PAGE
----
SCOTT SIMON, HOST:
Tell me who, who wrote the book of love? In a lot of ways, it's Nicholas Sparks. All of his novels, which include "The Notebook," "Message in a Bottle" and "Safe Haven," have been huge international bestsellers - 80 million copies in print in over 45 languages. Many of his books have been made into movies which have become huge international successes. Nicholas Sparks has now turned "Safe Haven" into a movie. Julianne Hough plays a mystery woman from up north who escapes to a small beach town in North Carolina and begins to spend time with a hunky widower with two kids, played by Josh Duhamel. He takes her canoeing and she gently asks about his late wife.
(SOUNDBITE OF MOVIE, "SAFE HAVEN")
JOSH DUHAMEL: (as Alex) She was an amazing woman and I loved her and I want my kids to know that. I want them to know her. So, we're just keeping our heads down, getting to play mom and dad, which is interesting. Just trying to keep it all together, really. But today, with you, this is probably the first time that I've looked up.
JULIANNE HOUGH: (as Katie) Perfect day.
SIMON: Ah, but then it rains. Lasse Hallstrom directs "Safe Haven." Nicholas Sparks wrote the novel and is executive producer of the film. He joins us from NPR West. Thanks so much for being with us.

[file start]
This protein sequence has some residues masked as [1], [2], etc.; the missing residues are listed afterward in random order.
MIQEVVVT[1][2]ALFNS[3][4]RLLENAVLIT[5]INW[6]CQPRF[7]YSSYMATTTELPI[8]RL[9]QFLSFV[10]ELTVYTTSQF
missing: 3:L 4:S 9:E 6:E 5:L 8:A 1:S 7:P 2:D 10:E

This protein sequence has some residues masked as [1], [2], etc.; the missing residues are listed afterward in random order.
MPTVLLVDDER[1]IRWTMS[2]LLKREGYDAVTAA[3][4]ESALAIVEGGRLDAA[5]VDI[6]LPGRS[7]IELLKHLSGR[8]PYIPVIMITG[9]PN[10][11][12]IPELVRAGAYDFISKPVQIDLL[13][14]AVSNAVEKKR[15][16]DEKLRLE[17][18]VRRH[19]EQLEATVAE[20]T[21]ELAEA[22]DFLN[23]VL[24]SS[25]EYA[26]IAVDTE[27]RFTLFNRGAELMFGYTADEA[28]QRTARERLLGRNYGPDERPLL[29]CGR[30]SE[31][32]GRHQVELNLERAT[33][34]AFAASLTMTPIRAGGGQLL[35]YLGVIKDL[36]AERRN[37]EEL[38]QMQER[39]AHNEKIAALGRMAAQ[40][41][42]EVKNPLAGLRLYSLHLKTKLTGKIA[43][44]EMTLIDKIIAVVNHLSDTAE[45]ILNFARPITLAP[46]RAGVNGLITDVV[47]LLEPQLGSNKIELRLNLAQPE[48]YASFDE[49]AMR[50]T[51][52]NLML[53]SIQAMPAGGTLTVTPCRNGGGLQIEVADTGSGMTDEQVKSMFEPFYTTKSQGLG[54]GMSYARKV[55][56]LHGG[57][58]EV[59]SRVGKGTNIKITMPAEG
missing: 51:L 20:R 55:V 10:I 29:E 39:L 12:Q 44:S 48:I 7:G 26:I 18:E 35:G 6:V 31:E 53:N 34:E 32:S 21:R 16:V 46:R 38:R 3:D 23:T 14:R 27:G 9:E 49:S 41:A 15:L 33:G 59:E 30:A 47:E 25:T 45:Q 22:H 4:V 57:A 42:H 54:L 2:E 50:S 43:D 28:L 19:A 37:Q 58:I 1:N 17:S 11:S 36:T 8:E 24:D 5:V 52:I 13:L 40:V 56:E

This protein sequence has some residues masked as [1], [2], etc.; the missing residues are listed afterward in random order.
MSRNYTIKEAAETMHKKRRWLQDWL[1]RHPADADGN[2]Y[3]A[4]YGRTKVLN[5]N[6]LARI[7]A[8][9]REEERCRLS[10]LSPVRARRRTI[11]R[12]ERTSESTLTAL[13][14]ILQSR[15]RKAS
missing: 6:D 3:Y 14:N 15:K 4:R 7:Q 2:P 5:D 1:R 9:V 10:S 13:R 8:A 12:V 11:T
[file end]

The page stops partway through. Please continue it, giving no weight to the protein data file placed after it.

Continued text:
NICHOLAS SPARKS: My pleasure. Thank you for having me.
SIMON: As we approach Valentine's Day - can't think of anybody better to ask this question - why do people fall in love?
SPARKS: Wow. That's a good question. I suppose it's just deeply rooted in humanity itself, the desire to care for others and to be cared for. I think it has probably led to the development of civilization itself in no small way.
SIMON: So, the card we buy this week is an act of civilization.
SPARKS: Well, what I can say is that I married a wonderful woman. I've been married for a long time. I have five children. I adore them. And, to me, without love of something, I don't know that you have a meaningful life at all. And I'm not saying it has to be romantic love, but you've got to love something - your family, your kids, your friends, your job, your pets. But if you don't love nothing at all, to me, that would be an empty life.
SIMON: "Safe Haven" is a thriller as well as a romance. And at the heart of that premise is a man who's abused his wife. You have often, I think, notably used real-life events for people as inspirations in your novels. Tell us about this and if there was any of that in "Safe Haven."
SPARKS: Not so much in "Safe Haven." "Safe Haven" was among the most fictional novels I've written. But certainly a lot of my early work were inspired by events in my own family. "The Notebook" was inspired by the story of my wife's grandparents, for instance. "Message in a Bottle" was really inspired by my father after the death of my mom and the struggles that he had to move on and find happiness again. "A Walk to Remember" was inspired by my sister's battle with cancer. So, as I've moved forward, sometimes that comes back and sometimes it doesn't. But "Safe Haven" was largely a fictional novel.
SIMON: Did it entail you to do research in things like abusive relationships or talk to people to try and understand the emotional terrain there?